Rhubarb, like asparagus, is planted from crowns and grows as a long-lived perennial clump. However, rhubarb needs a cold winter to really thrive, so it’s more suited to the Antelope Valley than to the south, although I’ve seen it in a front yard in Northridge and another in Studio. City. The leaves and roots are poisonous, so be sure to eat only the petioles (leaf stems) after cooking them. The harvest period for rhubarb coincides with that for asparagus, which lasts about eight to ten weeks in spring and early summer.
If you want a big strawberry harvest next spring, now is the time to put the plants in the ground. Fall planting gives strawberries time to develop a robust root system before the warm weather starts next spring. Although strawberry plants will perform well for only two years, you can loosen young plants that grow on runners. Plant those babies and continue your strawberry production in perpetuity. Strawberries will need constant moisture in the root zone throughout the spring and summer to produce maximum yields, so surrounding them with mulch is highly recommended.
For a change of pace, consider planting Alpine Mignonette or wild strawberries (Wild strawberries). Most nurseries carry packets of alpine strawberry seeds, which germinate easily. Alpine strawberries are smaller and more tart than supermarket strawberries. The advantage of growing them is that they produce fruit most of the year, adapt to partial sun exposure, and survive frost.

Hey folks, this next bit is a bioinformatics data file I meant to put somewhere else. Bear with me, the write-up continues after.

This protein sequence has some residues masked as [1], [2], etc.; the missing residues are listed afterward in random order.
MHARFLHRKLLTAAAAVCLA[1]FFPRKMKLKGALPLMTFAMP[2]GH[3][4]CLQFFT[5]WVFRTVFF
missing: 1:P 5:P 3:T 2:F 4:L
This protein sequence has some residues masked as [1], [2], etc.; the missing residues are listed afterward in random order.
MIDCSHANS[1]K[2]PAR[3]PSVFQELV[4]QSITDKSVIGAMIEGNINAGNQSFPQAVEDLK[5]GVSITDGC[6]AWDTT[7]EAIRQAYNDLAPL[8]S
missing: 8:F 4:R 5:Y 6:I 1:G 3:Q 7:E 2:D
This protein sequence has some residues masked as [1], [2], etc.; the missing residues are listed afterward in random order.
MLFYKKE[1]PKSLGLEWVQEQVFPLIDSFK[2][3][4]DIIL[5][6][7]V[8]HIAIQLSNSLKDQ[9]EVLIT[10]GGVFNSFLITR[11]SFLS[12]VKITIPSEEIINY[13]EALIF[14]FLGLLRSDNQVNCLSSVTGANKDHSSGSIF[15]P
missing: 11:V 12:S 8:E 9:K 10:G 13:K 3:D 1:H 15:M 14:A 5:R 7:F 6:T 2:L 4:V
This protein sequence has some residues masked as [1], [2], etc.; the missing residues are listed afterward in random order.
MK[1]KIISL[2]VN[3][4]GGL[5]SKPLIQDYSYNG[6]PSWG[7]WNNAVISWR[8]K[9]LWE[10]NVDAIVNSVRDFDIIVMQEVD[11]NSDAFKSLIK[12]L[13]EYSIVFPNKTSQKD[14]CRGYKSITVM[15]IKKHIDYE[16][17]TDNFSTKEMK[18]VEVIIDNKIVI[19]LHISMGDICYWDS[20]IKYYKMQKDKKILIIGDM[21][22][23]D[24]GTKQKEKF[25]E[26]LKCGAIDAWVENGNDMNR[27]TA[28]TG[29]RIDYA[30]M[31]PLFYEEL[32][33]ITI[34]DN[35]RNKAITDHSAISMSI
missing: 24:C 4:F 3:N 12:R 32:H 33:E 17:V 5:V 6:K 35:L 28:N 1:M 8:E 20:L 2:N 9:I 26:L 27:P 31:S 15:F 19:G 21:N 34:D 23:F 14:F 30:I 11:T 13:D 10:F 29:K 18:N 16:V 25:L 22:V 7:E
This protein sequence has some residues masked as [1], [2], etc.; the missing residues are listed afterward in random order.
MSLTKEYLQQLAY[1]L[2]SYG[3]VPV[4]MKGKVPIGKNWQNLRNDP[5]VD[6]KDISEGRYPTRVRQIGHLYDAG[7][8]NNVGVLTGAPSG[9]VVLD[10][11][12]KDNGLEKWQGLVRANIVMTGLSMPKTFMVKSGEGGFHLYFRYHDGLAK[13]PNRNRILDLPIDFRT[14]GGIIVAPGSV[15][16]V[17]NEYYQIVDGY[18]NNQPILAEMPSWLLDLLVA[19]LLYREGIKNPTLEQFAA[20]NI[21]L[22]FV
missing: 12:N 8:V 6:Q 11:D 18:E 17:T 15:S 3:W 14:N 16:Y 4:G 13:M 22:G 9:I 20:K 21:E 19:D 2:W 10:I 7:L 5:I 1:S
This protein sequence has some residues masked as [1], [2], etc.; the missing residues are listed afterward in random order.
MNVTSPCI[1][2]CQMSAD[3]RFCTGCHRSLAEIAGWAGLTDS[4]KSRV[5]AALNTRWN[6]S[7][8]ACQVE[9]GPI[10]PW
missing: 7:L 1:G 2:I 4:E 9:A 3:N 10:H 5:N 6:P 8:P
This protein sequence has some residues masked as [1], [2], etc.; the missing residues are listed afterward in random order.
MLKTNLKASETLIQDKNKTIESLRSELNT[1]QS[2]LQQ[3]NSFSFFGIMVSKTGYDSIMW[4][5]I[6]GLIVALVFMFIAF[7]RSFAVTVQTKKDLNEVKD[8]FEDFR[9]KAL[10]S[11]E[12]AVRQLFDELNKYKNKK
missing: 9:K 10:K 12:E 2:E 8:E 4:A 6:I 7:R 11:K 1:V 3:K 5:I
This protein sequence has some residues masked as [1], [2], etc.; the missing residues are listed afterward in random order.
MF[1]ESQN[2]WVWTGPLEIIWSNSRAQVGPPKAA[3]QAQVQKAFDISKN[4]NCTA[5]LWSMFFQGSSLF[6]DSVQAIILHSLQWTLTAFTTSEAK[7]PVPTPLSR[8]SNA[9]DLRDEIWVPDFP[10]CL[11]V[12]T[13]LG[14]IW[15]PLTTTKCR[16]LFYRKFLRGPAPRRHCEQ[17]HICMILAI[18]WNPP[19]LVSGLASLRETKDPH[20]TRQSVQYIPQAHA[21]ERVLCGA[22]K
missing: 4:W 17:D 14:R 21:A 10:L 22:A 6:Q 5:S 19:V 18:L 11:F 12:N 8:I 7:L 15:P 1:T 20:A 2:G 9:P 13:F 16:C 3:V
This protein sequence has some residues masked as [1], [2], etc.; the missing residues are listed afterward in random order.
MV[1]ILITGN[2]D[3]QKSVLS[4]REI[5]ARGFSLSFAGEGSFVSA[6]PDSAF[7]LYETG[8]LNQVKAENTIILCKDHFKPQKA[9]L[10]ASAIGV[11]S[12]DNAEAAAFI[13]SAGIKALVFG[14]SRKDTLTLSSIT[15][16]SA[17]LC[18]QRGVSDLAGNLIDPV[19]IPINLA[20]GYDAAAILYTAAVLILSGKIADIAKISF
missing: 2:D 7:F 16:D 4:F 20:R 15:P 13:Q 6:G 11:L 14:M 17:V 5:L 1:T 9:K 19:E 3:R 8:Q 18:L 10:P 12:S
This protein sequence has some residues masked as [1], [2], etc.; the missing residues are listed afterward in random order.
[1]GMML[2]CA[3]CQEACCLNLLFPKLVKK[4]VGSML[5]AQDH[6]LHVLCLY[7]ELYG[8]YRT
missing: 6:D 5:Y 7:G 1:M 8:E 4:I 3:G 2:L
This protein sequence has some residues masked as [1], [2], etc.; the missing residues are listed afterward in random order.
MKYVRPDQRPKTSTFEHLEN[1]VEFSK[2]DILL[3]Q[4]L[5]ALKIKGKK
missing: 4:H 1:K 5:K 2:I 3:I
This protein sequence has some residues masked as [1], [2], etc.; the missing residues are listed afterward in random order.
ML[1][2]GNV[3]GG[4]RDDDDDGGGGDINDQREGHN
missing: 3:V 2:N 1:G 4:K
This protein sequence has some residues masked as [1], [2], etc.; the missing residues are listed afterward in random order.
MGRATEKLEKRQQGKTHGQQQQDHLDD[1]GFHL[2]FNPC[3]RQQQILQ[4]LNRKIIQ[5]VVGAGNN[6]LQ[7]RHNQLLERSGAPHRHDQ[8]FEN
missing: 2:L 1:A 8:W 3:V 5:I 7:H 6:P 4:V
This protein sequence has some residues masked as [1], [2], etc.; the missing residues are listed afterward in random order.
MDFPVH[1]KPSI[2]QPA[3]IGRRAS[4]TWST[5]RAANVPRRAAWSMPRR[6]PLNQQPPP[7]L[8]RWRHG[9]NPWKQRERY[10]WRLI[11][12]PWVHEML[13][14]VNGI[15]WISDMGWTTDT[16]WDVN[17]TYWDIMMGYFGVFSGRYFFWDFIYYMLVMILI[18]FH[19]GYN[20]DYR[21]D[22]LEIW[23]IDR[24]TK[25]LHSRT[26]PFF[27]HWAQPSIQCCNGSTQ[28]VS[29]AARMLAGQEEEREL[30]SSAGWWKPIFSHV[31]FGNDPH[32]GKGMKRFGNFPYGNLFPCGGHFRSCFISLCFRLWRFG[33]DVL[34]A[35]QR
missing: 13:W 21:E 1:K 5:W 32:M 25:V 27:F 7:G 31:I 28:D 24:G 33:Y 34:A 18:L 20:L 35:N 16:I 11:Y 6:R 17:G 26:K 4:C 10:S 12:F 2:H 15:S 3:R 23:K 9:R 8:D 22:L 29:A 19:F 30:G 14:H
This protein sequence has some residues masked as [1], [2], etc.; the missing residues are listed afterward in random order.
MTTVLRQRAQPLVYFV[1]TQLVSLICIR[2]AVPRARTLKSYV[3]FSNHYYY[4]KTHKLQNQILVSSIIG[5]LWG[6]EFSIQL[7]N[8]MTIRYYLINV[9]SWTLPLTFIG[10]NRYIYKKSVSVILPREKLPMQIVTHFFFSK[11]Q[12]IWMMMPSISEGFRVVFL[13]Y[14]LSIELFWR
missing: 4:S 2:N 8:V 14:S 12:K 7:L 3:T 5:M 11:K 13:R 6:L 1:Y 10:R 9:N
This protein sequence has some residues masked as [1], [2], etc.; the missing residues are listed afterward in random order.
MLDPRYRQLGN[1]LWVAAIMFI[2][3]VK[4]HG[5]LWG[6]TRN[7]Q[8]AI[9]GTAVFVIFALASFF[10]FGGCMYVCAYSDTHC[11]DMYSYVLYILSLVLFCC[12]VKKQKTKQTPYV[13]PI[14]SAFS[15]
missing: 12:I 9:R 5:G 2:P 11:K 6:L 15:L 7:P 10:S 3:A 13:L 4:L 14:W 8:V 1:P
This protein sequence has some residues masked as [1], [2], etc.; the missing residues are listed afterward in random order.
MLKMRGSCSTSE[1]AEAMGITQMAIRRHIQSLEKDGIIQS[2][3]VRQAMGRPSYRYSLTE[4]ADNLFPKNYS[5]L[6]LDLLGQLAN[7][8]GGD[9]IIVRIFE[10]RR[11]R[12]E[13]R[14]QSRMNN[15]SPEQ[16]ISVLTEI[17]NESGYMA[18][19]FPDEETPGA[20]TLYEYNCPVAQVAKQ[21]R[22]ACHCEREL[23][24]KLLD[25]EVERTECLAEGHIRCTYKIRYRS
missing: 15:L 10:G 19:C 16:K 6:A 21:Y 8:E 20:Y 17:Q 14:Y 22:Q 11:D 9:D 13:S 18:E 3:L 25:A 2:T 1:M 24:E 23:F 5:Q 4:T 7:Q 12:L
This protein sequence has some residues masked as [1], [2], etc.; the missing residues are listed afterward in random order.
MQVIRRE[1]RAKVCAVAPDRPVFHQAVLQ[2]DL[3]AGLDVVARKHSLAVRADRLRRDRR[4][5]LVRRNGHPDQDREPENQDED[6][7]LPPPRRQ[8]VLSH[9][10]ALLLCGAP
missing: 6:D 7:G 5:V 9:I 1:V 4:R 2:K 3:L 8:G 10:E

Tip of the week: Several memorable members of the banana family are on display at the Los Angeles County Arboretum in Arcadia. The giant bird of paradise (Strelitzia nicolai) grows at a moderate rate, but its curved, hyperbolic trunks increase in length by about two feet per year and eventually reach 30 feet or more in height. For the flowers, it shows husky birds with purplish-black plumage and ivory crests with simple extruded blue feathers but, even out of bloom, the giant bird of paradise has a majestic presence that doesn’t need flowery superlatives. to be appreciated. All you have to do is watch it.